My worry is that either you have misunderstood my sentiment or I have not made myself clear. Allow me to explain some of the background in the blog entry. The day’s events at Tochal were suggested by the friends of which I describe as being of American raised. It was this enthusiasm of which I often see from these friends that I myself tried to adapt from words to actions (as you rightly suggest). My forth paragraph tries to explain this discourse. Previous experience with these friends has taught me to try and channel this energy – regardless of the underlying intention. In part I was gauging their seriousness by getting them to commit to just one occasion. This I managed to bring about and the result of which proved my suspicion – only two of the three enthusiasts actually arrived and that one in them self turned up rather late. I try to turn this back on those enthusiasts by mentioning the devotion of those natives that joined. Not only do I do this but I bring in the bitter point about the additional mixed ethnic friend whom gained a trip to Malawi in some way off the back of this event, yet did not attend also. With this I guess I agree with you in some way for which this was the whole point about the blog entry – I’m taking a scathing look at the “idealists” as you put it and placing myself somewhere between it, possibly also taking myself to task.

    Yes, I live a very privileged life here in Iran compared with the majority of the nation and yes I frequent cafes and go to social occasions with many other such similar people. Some of these people feel they can bring changes to people’s lives that will help them, at times I’ve both spoke and acted like this. Yet, this is no different from those people doing the same in their otherlands. I myself have attempted similar such activities in England for example and both I and those otherlanders have had both successful and unsuccessful result and also both selfish of seemingly altruistic intentions. The location is not so important and maybe the Iranians don’t so much need your pity.

    Regarding the point you make about some kind of devotion to a cause and the ease of which we may drop our vein intentions should the going get tough, I guess we’ll see; maybe LA (its Iranian diaspora) is a good case example for us both here.

    Thank you for your suggestion of helping out in a village. In someway or another many of those I associate with help out where they can and some activity may be of more help than others but I’m not casting judgment. I think in our case we were presenting humility with those very people you cast judgment about. That we are these privileged people that take ourselves to clean rubbish on the floor is both humbling and symbolic in my mind. This I think helps in multiple subtle ways, one of which I mention regarding association. Apparently this activity goes on in America, more so in schools, and yet still there is dire poverty there in the world's richest nation.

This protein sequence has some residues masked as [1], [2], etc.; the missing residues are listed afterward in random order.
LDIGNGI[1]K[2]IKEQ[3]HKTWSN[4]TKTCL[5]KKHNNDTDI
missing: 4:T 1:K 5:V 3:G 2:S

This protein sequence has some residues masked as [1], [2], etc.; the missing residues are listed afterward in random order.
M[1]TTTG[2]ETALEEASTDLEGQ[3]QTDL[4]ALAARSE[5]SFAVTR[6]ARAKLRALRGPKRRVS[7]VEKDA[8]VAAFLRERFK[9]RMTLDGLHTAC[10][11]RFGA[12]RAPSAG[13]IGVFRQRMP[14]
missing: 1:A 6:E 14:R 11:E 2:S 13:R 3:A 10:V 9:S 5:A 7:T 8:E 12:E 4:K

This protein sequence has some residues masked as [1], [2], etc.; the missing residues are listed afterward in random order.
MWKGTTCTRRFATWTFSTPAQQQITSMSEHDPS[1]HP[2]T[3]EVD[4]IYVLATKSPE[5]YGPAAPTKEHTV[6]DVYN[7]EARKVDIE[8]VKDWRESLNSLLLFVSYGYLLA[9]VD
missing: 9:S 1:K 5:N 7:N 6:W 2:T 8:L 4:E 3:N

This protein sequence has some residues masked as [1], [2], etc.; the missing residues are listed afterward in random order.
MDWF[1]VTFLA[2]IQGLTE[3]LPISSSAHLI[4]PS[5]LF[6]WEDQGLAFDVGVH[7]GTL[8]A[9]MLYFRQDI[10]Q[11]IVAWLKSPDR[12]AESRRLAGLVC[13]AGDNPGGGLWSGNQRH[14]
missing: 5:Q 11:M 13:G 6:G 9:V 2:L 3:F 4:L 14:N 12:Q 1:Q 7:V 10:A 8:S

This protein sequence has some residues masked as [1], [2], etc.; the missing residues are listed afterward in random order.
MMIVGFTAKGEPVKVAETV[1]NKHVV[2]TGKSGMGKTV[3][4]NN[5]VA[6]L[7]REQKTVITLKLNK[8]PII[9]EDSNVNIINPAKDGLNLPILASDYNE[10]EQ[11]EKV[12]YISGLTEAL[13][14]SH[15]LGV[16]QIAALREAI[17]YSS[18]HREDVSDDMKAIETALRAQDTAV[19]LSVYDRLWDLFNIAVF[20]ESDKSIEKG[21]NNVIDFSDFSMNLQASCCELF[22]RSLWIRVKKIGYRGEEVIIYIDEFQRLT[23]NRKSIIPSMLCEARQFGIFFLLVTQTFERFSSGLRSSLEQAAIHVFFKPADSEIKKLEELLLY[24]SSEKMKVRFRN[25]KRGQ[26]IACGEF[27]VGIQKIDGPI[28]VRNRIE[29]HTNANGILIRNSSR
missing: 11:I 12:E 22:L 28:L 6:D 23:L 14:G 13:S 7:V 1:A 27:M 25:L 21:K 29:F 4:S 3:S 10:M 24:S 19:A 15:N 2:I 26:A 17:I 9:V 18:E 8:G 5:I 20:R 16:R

I have not come to Iran to be a hero nor bask in the relative position adjustment but you are right, my motives are selfish. I’m here when I don’t necessarily have to be because I wanted to learn the language and get to know my family while I can. Yet these days I’m here in Iran because I really like it here and some of the parts I like are indeed spent in cafes where I can enjoy the non-corporate tastes in an independent setting.

    Thank you again for your words.


    By Blogger ddmmyyyy, at 1:30 PM  

  • What a cock muncher. I don't mean 'anon' who has been taking great liberties with our dear writer's intentions. I mean our dear writer himself. I believe he is crediting us, his readers, with far too much intelligence.

    By Anonymous Raggle Taggle, at 12:43 AM  

  • David, you are my Brilliant Blogger Awardee! Please check back to claim ;)


    By Blogger Naj, at 8:53 AM  

  • I'm the video-camera owner! HAHA.

    PS, david message me on facebook if you want me to send you a copy of the film from that day. or i could bring it to iran in december.


    By Anonymous suad, at 10:09 AM  

  • To Anonymous,
    In response to your comment I won’t add anything because I believe the owner/author of this blog completely took care of that already.
    But I couldn't help but noticed your feelings toward people who you refer as ‘snob’ or ‘[too much] proud [of being Iranian]’ and I particularly found the term ‘Semi/non-Iranian’ rather amusing!
    Well, I have to say I understand the reason you wrote those words and I think more people would have understood with a little bit nicer tone. I personally think having an Iranian passport doesn’t make you Iranian, but the moment one can consider himself Iranian that he ‘lives’ and ‘works’ on his own in this country and deal with the problems that exist in any kind of business. The illusion of ‘one can make a difference’ in Iran is vividly noticeable. That’s why you can hardly find a dual nation who has equal opportunity in both countries stay more than a couple of months in here.
    But it doesn’t give us (Iranians who stuck in the country, that I assume you’re one of them) the right to blame them when I believe we both act the same facing countries big problems; choosing the easiest way: Blame government, blame other people, protest (jail included) and finally become an activist working in the smallest village in the countryside helping the locals milking cows, despite the PhD degree.
    So, I must say I completely disagree with your definition of helping. Because the people who escape being important, can never do nothing important. (e.g. I’d rather the world that Dr Chamran was a nuclear scientist not a wasted guerilla. ) I believe to help big, one should thing big and get big.
    That’s why I can never convince myself to go to ‘bam-e-Tehran’ and collect garbage because I believe what I do in my career will do this country better – much better. Meanwhile, I don’t condemn or blame (or even make fun of) the people with good intention to help, even if the help is much smaller than their real ability.

    Maybe because of my ‘little’ acquaintance with the author of this blog I shouldn’t say, but I respect him a lot as one of the few people who wouldn’t help, except for helping very big.



    By Anonymous TheStyx, at 7:00 PM